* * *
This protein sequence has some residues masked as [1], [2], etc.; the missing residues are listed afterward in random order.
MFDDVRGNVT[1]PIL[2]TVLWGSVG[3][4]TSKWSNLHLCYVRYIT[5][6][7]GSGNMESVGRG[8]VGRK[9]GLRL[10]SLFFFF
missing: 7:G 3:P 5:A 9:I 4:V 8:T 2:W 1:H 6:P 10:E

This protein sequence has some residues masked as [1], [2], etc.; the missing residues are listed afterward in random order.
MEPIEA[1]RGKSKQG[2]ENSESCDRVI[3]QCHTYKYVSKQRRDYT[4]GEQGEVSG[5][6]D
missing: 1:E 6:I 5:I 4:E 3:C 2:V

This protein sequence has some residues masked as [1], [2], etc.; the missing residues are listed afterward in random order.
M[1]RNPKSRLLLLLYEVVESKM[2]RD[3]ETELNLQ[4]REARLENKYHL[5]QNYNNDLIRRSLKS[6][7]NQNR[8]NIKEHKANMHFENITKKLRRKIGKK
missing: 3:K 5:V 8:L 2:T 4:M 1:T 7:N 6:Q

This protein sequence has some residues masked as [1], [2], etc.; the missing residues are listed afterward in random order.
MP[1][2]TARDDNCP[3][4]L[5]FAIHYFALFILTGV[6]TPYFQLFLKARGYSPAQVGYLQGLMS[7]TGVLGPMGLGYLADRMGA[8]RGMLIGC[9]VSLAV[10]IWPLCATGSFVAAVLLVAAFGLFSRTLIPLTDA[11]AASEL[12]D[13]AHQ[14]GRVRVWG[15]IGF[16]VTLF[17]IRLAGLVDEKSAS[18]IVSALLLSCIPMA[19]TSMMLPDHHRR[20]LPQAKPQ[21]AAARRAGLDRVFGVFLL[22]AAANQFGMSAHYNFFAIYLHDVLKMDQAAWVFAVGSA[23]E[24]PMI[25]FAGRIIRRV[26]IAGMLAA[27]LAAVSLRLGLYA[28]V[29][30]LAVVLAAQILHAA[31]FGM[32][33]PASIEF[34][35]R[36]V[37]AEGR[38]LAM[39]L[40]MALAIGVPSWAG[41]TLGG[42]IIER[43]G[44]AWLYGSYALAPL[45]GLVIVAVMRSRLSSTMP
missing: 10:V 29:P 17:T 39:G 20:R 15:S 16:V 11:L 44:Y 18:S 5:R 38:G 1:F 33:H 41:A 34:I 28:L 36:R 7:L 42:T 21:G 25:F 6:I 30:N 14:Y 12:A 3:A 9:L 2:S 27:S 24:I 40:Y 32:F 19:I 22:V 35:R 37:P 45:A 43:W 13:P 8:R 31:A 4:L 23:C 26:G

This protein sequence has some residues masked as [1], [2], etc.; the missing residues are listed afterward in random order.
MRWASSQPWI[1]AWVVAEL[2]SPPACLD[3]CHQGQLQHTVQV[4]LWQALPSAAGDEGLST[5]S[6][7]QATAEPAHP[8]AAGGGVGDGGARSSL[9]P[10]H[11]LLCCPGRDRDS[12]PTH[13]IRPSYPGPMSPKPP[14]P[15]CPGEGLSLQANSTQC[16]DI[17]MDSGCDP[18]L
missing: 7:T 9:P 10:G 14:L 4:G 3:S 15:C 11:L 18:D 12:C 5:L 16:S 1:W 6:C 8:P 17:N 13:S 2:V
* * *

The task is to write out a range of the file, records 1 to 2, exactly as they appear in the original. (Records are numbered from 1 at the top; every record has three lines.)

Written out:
This protein sequence has some residues masked as [1], [2], etc.; the missing residues are listed afterward in random order.
MFDDVRGNVT[1]PIL[2]TVLWGSVG[3][4]TSKWSNLHLCYVRYIT[5][6][7]GSGNMESVGRG[8]VGRK[9]GLRL[10]SLFFFF
missing: 7:G 3:P 5:A 9:I 4:V 8:T 2:W 1:H 6:P 10:E

This protein sequence has some residues masked as [1], [2], etc.; the missing residues are listed afterward in random order.
MEPIEA[1]RGKSKQG[2]ENSESCDRVI[3]QCHTYKYVSKQRRDYT[4]GEQGEVSG[5][6]D
missing: 1:E 6:I 5:I 4:E 3:C 2:V